Sherwood Forest, a nearly 4,000-acre natural area in Franklin County acquired by the state in November 2016, was dedicated by state conservation leaders on Oct, 20.
Sherwood Forest is a day-use area open to the public, of which 3,075 acres will be managed by South Cumberland State Park and the remaining by the Tennessee Department of Agriculture’s Division of Forestry.
A large portion of the property is available for deer and turkey hunting, with safety zone exceptions, according to the conservation leaders. Visitors are also invited to use a three-mile hiking loop, of which a half mile is currently open. The park is seeking volunteers to assist with constructing the remainder of the loop.
“This land contains some of Tennessee’s most rare and unique natural and cultural features and deserves our protection,” said Brock Hill, Tennessee Department of Environment and Conservation deputy commissioner of parks and conservation.
“We are proud to preserve what makes this area special while also creating safe and enjoyable recreation experiences for our visitors to South Cumberland State Park.”
The acquisition also received accolades from Gov. Bill Haslam, by winning a 2017 Governor’s Environmental Stewardship Award in the Natural Heritage category.
The Sherwood Forest project was one of 11 initiatives from across the state recognized for exceptional voluntary actions that improve or protect Tennessee’s environment and natural resources with projects or initiatives not required by law or regulation.
The addition joins the Carter State Natural Area with the Franklin-Marion State Forest, an hour west of Chattanooga. Together these wildlife areas create a corridor spanning 28,000 acres that includes rare plant species, prehistoric caves and sandstone cliffs.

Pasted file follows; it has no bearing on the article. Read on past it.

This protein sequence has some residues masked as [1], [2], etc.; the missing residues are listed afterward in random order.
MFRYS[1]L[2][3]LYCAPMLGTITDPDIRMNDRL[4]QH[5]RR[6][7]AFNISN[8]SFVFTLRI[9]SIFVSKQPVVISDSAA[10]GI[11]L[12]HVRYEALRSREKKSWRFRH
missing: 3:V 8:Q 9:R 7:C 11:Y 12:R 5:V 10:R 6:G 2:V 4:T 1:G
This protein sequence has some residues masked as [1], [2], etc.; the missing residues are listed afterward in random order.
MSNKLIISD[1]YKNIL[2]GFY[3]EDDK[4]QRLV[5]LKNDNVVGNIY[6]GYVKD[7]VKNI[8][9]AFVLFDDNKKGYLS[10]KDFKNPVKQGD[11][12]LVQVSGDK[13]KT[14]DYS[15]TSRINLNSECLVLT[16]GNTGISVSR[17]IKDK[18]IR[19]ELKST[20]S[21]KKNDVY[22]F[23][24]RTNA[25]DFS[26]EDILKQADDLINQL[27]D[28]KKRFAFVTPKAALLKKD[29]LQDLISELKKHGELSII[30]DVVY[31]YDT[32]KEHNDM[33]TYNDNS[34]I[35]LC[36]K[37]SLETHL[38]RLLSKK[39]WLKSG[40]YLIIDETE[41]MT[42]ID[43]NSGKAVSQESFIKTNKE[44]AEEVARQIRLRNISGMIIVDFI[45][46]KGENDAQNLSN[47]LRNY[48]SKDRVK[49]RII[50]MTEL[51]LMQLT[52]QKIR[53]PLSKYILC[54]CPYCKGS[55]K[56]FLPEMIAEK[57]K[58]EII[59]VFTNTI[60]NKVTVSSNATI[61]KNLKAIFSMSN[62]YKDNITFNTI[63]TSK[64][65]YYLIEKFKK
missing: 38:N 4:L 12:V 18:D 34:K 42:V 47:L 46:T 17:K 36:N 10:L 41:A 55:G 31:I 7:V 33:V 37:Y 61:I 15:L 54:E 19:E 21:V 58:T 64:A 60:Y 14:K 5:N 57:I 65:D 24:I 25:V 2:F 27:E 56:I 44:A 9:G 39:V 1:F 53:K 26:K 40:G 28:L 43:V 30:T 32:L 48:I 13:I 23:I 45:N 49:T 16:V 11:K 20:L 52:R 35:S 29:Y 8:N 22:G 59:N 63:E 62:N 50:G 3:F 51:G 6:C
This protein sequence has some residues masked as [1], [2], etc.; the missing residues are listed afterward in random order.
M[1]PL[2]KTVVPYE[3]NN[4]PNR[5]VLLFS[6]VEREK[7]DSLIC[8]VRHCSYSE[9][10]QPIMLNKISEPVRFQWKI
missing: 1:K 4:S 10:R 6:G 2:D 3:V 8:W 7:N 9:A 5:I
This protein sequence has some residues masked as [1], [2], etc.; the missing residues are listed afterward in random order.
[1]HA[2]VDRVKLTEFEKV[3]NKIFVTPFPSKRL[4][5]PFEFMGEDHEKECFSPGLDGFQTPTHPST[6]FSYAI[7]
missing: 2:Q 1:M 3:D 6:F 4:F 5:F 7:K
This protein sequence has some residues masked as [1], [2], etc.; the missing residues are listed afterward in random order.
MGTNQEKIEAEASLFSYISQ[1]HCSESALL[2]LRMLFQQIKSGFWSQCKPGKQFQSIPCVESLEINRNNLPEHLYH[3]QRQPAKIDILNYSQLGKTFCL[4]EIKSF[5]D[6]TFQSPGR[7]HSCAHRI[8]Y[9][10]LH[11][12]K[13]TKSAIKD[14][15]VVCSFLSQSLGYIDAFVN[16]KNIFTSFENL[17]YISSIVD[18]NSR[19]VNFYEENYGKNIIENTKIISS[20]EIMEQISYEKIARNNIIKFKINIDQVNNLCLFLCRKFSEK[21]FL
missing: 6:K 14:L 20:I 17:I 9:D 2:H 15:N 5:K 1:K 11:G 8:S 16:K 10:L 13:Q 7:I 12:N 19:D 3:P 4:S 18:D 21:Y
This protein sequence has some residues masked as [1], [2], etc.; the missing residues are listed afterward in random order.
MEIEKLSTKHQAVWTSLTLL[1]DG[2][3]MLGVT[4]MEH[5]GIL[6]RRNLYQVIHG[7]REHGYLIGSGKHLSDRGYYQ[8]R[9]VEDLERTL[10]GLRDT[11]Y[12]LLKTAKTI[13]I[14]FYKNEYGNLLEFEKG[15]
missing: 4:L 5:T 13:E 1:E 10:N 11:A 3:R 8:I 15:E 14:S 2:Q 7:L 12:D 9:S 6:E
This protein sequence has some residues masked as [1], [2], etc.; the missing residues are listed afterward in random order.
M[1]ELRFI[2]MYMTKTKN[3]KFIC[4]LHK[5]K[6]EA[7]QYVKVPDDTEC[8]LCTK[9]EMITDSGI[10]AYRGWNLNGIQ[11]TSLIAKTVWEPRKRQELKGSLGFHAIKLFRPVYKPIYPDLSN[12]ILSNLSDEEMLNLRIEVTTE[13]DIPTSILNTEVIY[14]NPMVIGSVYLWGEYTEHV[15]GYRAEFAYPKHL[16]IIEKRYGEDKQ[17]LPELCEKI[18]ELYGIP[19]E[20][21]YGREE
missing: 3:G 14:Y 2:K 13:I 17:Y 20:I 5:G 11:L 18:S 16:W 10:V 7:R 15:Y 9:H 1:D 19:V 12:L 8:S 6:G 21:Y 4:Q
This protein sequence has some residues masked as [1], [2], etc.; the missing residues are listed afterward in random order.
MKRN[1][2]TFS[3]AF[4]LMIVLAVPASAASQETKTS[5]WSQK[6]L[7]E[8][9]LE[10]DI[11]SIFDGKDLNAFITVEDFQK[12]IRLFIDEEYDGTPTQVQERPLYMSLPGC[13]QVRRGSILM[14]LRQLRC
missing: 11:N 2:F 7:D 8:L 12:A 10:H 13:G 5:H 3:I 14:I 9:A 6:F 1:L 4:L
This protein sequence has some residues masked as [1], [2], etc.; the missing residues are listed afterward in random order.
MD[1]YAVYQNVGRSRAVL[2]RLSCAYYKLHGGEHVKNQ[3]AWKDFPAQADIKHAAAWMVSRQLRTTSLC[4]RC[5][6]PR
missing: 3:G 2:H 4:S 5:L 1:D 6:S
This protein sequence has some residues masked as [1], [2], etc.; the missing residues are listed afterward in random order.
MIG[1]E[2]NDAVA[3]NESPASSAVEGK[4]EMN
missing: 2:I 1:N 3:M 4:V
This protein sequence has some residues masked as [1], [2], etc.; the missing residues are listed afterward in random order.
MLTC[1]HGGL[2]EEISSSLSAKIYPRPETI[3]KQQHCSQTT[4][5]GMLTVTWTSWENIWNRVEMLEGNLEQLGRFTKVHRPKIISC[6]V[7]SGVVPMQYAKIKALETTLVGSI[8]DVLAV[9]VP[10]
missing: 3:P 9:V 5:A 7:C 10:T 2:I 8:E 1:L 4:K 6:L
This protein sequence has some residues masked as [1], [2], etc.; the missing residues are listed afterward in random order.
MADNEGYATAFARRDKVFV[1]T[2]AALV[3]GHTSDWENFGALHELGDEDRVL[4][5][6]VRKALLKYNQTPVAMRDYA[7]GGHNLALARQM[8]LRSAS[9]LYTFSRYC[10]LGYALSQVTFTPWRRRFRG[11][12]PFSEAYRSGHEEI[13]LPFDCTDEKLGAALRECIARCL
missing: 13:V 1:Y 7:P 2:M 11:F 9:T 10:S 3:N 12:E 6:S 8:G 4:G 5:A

“It is truly inspiring to look out over so much conservation,” said Liz McLaurin, president and CEO of The Land Trust for Tennessee. “With the addition of Sherwood Forest to our state’s protected areas, we celebrate over 25,000 acres of contiguous forestland protected through state ownership, University of the South ownership and/or conservation easements. That’s a legacy that we could not have imagined just ten years ago – something that happened thanks to so many funders and partners.”
The area contains nine rare plant species, including American ginseng and Morefield’s Leatherflower, which is on the federal endangered species list. The forest also has caves with prehistoric pictographs dating from AD 966 as well as 100-foot sandstone cliffs and a natural bridge.
“Additions to our parks and natural areas like this acquisition not only protect individual species of plants and animals, but also help provide for healthy forests, clean water and our enjoyment of nature,” said Roger McCoy, director of TDEC’s Division of Natural Areas.
“I’m grateful for the work and dedication that all put forth to make this acquisition a reality; I’m especially thankful to work for a department and state that value these types of projects.”
This project was made possible with funding from the Land Water Conservation Fund – a bipartisan, federal program – and the Tennessee State Lands Acquisition Fund. The Conservation Fund, with transactional support from The Land Trust for Tennessee, purchased 3,893 acres in 2016 from a private mining company, which retained the rights to mine limestone underneath the property for the next 50 years. This will allow the company to continue operations and maintain local mining jobs.
In agreement with the U.S. Fish and Wildlife Service, the company donated an additional 168 acres to mitigate for impacts to the painted snake coiled forest snail habitat. Funding was also supported by the Open Space Institute (OSI) which led to the property being formally acquired by the state last year for $4.7 million.
“Conservation efforts today need to take into account the needs of our communities,” said Ralph Knoll, Tennessee representative with The Conservation Fund. “We were pleased to provide an innovative solution for the state and local partners that conserved Sherwood Forest, ensuring protection for environment and natural resources while supporting local economies and jobs.”
“The protection of Sherwood Forest is a terrific milestone in the conservation of Tennessee’s natural heritage, more than a decade in the making,” said Mary Jennings, field supervisor with the U.S. Fish and Wildlife Service.
“Protection of the site connects a landscape of conservation areas and significantly advances recovery efforts for Tennessee’s lone federally protected species of land snail. Projects like these are only possible through persistent collaboration of devoted partners.”
For more information, visit http://tnstateparks.com/parks/about/south-cumberland.